Light and dark are strong cues in telling your body when it's time to wake up or go to sleep. When it's dark, we release melatonin which is the hormone that helps regulate the body's circadian rhythm. Melatonin relaxes the body and helps us to drift off. This is part of the reason that so many of us struggle to get sleep in the summer months.
When we see light, our bodies assume it’s time to be awake and alert which is why artificial light in an evening disrupts our circadian rhythms – making us feel less sleepy.
Even when sleeping, light can be detected through your eyelids, so we need darkness to stay fast asleep. Ideally you shouldn’t be able to see the other side of the bedroom.
To achieve a dark bedroom get yourself a pair of quality, well-lined curtains and a blackout blind to keep the early morning light, or street lights out. Invest in a quality sleep eye mask to further block out light, especially useful if you're a shift worker trying to sleep in daylight hours, or on the move travelling where you can't guarantee that you can block out the light around you.
If you need a nightlight buy a lamp with a low wattage bulk, or a dimmer light if you want to read in bed. Even small amounts of light from an alarm clock or tv standby button can have an impact on your sleep so either remove or cover them.
One major cause of bad sleep these days is that people are looking at their screens right up to turning out the lights at bed time. The blue light from the screens stops the body from producing the sleep hormone melatonin, which can lead to trouble falling asleep. An overload of information in general will keep the mind racing, elevating the body's system response and triggering insomnia.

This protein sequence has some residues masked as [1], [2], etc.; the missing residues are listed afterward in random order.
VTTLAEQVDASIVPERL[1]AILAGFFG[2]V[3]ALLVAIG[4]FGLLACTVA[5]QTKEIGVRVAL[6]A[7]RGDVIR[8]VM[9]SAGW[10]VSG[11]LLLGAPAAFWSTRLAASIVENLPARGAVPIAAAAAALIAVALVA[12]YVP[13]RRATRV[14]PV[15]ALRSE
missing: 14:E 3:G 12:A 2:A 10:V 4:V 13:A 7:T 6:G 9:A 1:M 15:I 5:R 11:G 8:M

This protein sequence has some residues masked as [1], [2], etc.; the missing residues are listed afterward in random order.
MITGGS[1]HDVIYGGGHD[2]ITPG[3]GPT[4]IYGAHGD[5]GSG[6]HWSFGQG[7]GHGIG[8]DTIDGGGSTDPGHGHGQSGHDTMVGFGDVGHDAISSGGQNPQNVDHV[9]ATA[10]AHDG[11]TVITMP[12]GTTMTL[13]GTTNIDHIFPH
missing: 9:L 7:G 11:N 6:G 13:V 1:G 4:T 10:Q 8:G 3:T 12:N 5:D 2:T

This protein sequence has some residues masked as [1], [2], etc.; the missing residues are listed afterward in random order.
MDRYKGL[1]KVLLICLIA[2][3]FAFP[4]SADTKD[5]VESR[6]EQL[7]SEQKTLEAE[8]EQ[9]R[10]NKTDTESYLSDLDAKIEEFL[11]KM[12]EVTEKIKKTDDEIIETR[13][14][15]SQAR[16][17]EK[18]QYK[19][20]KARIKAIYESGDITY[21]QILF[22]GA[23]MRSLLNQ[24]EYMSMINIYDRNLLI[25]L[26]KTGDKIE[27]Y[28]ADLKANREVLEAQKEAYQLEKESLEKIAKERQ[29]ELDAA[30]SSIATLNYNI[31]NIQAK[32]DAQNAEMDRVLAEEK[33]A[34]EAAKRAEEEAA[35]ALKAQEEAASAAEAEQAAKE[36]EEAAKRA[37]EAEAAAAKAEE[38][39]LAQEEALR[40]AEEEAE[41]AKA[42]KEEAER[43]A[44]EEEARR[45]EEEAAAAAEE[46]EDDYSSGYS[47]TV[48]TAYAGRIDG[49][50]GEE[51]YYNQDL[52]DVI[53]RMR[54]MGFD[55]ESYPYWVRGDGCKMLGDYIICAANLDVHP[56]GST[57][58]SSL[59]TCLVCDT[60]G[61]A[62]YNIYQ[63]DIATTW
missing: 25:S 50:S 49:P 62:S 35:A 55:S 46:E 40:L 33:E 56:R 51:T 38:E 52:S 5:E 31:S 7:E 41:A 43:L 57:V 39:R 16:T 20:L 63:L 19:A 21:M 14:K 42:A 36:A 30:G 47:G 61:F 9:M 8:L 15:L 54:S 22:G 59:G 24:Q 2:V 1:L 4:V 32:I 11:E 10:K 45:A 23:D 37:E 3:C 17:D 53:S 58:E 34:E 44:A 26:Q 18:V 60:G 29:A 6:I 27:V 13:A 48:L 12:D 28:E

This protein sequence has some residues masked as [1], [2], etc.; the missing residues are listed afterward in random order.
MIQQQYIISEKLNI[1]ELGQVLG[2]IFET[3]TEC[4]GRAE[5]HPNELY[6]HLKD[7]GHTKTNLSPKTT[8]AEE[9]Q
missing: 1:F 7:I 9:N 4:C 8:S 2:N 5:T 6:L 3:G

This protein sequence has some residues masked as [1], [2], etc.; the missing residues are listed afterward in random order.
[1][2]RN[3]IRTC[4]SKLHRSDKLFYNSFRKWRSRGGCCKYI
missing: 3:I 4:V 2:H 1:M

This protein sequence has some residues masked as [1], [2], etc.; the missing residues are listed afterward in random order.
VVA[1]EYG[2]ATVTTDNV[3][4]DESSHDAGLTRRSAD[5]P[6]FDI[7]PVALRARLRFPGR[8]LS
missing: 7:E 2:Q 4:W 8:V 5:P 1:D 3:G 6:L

Lighting also plays a part in the morning too. To feel alert, it’s important to have exposure to light in a morning. Open the curtains upon awakening and as soon as is practical, get out into natural light in the morning, preferably around the same time every day.
It won't be a surprise that having a quiet bedroom is better for sleep. Noise disturbances can cause sleep fragmentation and disruption, which in turn can have negative impacts on your physical and mental health. Noise disturbances, even at low levels can can cause you to shift to a lighter sleep stage, or wake up momentarily.
A study published by Noise and Health Journal found that noise-interrupted sleep can limit our motor skills, our creativity, impair our judgment, and even make it difficult to remember things. Another review in the journal suggests there’s a link between night-time environmental noise exposure and cardiovascular disease.